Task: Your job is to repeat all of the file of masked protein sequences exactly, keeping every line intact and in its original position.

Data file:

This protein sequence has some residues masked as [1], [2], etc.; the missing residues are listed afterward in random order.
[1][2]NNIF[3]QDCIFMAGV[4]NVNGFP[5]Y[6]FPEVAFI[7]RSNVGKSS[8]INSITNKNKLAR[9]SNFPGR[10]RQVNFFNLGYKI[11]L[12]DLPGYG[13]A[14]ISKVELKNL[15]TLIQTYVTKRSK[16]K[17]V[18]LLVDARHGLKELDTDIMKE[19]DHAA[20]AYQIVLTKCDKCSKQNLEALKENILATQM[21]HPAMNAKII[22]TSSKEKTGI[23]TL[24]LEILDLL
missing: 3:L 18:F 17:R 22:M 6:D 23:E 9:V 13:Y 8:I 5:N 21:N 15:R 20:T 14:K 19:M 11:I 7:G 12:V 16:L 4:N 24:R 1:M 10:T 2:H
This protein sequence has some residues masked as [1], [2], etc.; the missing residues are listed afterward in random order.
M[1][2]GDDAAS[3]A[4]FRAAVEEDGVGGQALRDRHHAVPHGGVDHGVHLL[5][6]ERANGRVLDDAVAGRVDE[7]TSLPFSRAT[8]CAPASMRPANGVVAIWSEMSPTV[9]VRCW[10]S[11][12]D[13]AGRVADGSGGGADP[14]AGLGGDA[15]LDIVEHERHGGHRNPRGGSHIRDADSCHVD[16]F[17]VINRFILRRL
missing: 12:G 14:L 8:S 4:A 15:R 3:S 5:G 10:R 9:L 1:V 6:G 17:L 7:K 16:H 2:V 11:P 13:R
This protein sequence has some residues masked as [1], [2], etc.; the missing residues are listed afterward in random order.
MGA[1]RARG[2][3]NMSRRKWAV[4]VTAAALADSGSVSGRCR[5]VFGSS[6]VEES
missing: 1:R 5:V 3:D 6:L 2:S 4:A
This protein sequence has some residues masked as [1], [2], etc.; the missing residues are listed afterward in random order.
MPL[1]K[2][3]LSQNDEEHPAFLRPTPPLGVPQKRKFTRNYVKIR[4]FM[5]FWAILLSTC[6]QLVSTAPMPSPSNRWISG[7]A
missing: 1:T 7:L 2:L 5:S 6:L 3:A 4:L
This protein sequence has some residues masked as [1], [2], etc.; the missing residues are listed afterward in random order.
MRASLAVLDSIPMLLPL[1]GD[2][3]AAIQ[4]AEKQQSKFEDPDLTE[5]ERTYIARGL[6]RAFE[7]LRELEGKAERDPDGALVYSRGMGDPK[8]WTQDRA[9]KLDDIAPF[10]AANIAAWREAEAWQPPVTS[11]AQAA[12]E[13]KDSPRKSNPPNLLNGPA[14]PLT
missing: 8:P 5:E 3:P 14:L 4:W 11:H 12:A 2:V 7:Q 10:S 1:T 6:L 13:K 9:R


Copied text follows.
This protein sequence has some residues masked as [1], [2], etc.; the missing residues are listed afterward in random order.
[1][2]NNIF[3]QDCIFMAGV[4]NVNGFP[5]Y[6]FPEVAFI[7]RSNVGKSS[8]INSITNKNKLAR[9]SNFPGR[10]RQVNFFNLGYKI[11]L[12]DLPGYG[13]A[14]ISKVELKNL[15]TLIQTYVTKRSK[16]K[17]V[18]LLVDARHGLKELDTDIMKE[19]DHAA[20]AYQIVLTKCDKCSKQNLEALKENILATQM[21]HPAMNAKII[22]TSSKEKTGI[23]TL[24]LEILDLL
missing: 3:L 18:F 17:R 22:M 6:D 23:E 9:V 13:Y 8:I 5:N 21:N 15:R 20:T 14:K 19:M 11:I 7:G 12:V 16:L 4:N 24:R 1:M 10:T 2:H
This protein sequence has some residues masked as [1], [2], etc.; the missing residues are listed afterward in random order.
M[1][2]GDDAAS[3]A[4]FRAAVEEDGVGGQALRDRHHAVPHGGVDHGVHLL[5][6]ERANGRVLDDAVAGRVDE[7]TSLPFSRAT[8]CAPASMRPANGVVAIWSEMSPTV[9]VRCW[10]S[11][12]D[13]AGRVADGSGGGADP[14]AGLGGDA[15]LDIVEHERHGGHRNPRGGSHIRDADSCHVD[16]F[17]VINRFILRRL
missing: 12:G 14:L 8:S 4:A 15:R 3:S 5:G 10:R 9:L 1:V 6:G 17:L 7:K 16:H 2:V 11:P 13:R
This protein sequence has some residues masked as [1], [2], etc.; the missing residues are listed afterward in random order.
MGA[1]RARG[2][3]NMSRRKWAV[4]VTAAALADSGSVSGRCR[5]VFGSS[6]VEES
missing: 1:R 5:V 3:D 6:L 2:S 4:A
This protein sequence has some residues masked as [1], [2], etc.; the missing residues are listed afterward in random order.
MPL[1]K[2][3]LSQNDEEHPAFLRPTPPLGVPQKRKFTRNYVKIR[4]FM[5]FWAILLSTC[6]QLVSTAPMPSPSNRWISG[7]A
missing: 1:T 7:L 2:L 5:S 6:L 3:A 4:L
This protein sequence has some residues masked as [1], [2], etc.; the missing residues are listed afterward in random order.
MRASLAVLDSIPMLLPL[1]GD[2][3]AAIQ[4]AEKQQSKFEDPDLTE[5]ERTYIARGL[6]RAFE[7]LRELEGKAERDPDGALVYSRGMGDPK[8]WTQDRA[9]KLDDIAPF[10]AANIAAWREAEAWQPPVTS[11]AQAA[12]E[13]KDSPRKSNPPNLLNGPA[14]PLT
missing: 8:P 5:E 3:P 14:L 4:W 11:H 12:A 2:V 7:Q 10:S 1:T 6:L 13:K 9:R